Forum: Dwim's Stories (was Lie Down...)

Discussing: A Very Rain of Sparrows

A Very Rain of Sparrows

Summary: Peace. Land. Life. Loyalty. A Kin-strife parable.

A Very Rain of Sparrows.

Warnings: weird dialect, historical pretention

Thanks to Altariel and Isabeau for giving this one a going over and to anyone else I might have sent pieces of it to over the years.

Dwim

 

 

Re: A Very Rain of Sparrows

Some of this felt too long for the comment feature, plus I had some questions. I have much to say about this story, so I hope that I remember it all! 

I guessed the origin of your title even before starting the story. Lovely, poetic and apt, and had me thinking ahead about what was likely to come for your OCs – so you might say I was a bit predisposed to tragedy… 

Ch. 1: 

This was a nice setup, and I liked how you bookended the story itself (so intensely personal) with these impersonal records. Nonetheless, we get the gist of Amrazar's politics even through the biased interpretation. I had wondered where the Dol Amroth people fell in your vision of the Kin-Strife. Amrazar felt curiously appropriately ambiguous. I loved the irony of it being written in 1447... I wonder if those records got burned when Eldacar returned to power, or if they are part of all the secret lore that the Stewards later protected. 

Ch. 2: 

I thought Aethrin's character and perspective was done very, very well. In my mind, it felt like just the right mix of too-old (his hard life and certain insights into "that's the way things are") vs. the still-young (his naivety about prostitution).  

Your conversations and interactions between Aethrin, Fardhan and the other villagers are all-around wonderful, realistic and grounded me in their everyday lives. I really enjoyed the dialect and did not find it distracting at all. I did notice a few times where an accent mark might have been missing in front of the t verbalizations? Such as here: "Mayhap not the catch, but t'a catch." Should it be 't'a? I could be misreading something in the rules of the dialect, though, so I won't list the others here. I can send them to you separately if you'd like. That doubled single-quote treatment (I'm sorry, I'm not using the proper terminology, I know) was the only thing about the depiction of the dialect that I was undecided about: In mentally visualizing it, 't'a and t'a seem the same to my "virtual hearing," so the first depiction seemed almost unnecessarily complicated?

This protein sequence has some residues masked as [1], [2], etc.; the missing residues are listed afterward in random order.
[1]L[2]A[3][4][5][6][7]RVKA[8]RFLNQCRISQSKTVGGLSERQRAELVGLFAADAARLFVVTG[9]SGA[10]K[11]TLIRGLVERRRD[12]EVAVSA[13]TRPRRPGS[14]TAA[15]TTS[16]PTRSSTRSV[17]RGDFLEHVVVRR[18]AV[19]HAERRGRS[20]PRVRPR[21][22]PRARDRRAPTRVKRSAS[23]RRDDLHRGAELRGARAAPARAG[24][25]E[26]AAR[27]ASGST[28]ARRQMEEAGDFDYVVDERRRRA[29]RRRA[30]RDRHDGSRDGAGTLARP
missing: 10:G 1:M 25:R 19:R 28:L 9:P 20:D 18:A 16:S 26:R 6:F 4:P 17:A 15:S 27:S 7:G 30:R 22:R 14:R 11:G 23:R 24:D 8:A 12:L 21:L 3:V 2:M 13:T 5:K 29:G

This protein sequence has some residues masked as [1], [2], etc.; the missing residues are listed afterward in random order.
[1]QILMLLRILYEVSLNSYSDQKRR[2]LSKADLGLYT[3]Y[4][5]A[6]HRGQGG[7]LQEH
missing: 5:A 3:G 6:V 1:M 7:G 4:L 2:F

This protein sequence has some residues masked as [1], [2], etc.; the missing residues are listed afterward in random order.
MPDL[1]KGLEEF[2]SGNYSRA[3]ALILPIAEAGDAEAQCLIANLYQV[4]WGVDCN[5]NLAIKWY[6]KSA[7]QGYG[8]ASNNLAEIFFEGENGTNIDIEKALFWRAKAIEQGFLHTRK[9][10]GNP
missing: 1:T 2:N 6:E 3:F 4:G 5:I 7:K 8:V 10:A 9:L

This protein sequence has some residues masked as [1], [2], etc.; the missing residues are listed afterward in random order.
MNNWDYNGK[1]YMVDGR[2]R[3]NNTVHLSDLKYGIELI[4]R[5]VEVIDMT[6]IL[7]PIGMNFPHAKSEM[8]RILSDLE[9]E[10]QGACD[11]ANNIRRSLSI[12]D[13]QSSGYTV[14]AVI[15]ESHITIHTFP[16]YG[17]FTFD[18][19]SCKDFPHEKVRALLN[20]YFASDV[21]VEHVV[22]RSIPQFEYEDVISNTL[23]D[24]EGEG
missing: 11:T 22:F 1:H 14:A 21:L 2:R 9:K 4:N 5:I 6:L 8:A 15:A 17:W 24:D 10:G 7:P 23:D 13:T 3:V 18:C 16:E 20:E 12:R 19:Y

You do a great job of hinting at things that are then unveiled more completely as the story progresses: the pinch of the Queen's tithe, Fardhan's concern over Aethrin, etc. Your attention to detail is obvious throughout the entire story, I think especially in the many related impacts on the poor villagers – bonded to the King, they have to be paid more for their labor in service of others; the youth deserting the village; the girls turning to prostitution; getting the retributional market laws from Pelargir; having to go far north to meet logging demands because of the Queen's retributional tithe… These poor guys are, again quite realistically, between several rocks and hard places. 

And a curiosity question: What are snaplegs? Crawfish?  

Ch. 3:  

Tha knows he's wed to that chick the Bird-keeper hatched. Is "Bird-keeper" is a play on Vorondur's name? I'm a very poor translator, unfortunately, no matter how many Sindarin, etc. dictionaries I keep bookmarked… 

Fardhan's obvious disgust with the King had me thinking for the next two chapters that the troubles he's "been hatching worry over" related to direct opposition to the King's rule, such as acting as a spy for the Northmen, etc. (Since he'd gone north recently, and survived the raid.) I don't know if that was a deliberate misleading, but it did make for an astonishing twist at the end…